Sure, you know China surpassed the United States to become the world’s largest economy, but did you know the millennial generation surpassed the baby boomers to become the largest generation here in America? According to Pew Research, there were about 75.3 million millennials (born from 1981 to 1997) at the end of 2014 and about 74.9 million baby boomers (born from 1946 to 1964).
It’s no secret baby boomers have had a profound affect on the American economy. History.com reported:
“Baby boomers bought mouse-ear hats to wear while they watched “The Mickey Mouse Club” and coonskin caps to wear while they watched Walt Disney’s TV specials about Davy Crockett. They bought rock and roll records, danced along with “American Bandstand,” and swooned over Elvis Presley. They collected hula hoops, Frisbees, and Barbie dolls. A 1958 story in Life magazine declared “kids” were a “built-in recession cure.”
As they retire, the baby boomers are expected to have a profound influence on health and wellness providers, pharmaceutical companies, and others in markets that serve the needs of retired Americans.
The boomer generation has been the focus of investors for so many years it can be easy to forget about the influence of millennials. They’ve come of age during the Great Recession which curbed their appetite for consumption. Millennials’ preference for access rather than ownership sparked the ‘sharing economy,’ which includes online companies that facilitate the sharing of unused goods. The New York Times reported, “Millions of people are using social media sites, redistribution networks, rentals, and cooperatives to share not only cars but also homes, clothes, tools, toys, and other items at low or near zero marginal cost. The sharing economy had projected revenues of $3.5 billion in 2013.”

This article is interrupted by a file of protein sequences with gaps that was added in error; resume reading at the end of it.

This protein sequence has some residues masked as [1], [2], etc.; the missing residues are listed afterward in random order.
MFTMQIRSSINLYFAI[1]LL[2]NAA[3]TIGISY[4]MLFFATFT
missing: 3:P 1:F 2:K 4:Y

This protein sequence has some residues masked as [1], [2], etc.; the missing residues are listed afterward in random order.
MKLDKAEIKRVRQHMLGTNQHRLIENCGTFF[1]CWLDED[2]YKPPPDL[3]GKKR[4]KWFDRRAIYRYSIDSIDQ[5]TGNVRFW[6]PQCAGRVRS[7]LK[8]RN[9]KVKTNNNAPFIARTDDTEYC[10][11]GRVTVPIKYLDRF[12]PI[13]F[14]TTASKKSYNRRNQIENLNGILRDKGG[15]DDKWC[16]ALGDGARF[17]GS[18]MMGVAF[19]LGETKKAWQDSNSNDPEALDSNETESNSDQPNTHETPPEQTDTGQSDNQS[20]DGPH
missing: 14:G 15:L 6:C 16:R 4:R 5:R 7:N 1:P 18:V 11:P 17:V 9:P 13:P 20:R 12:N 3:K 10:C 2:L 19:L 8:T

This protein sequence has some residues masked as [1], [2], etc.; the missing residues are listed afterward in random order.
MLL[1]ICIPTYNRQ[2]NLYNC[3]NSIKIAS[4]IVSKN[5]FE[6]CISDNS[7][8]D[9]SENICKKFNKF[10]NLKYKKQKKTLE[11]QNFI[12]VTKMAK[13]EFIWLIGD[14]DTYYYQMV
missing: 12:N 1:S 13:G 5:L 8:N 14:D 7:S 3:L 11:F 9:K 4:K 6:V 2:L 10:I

It’s a good idea to keep an eye on demographic change. It can have a profound impact on economies, industries, and companies.
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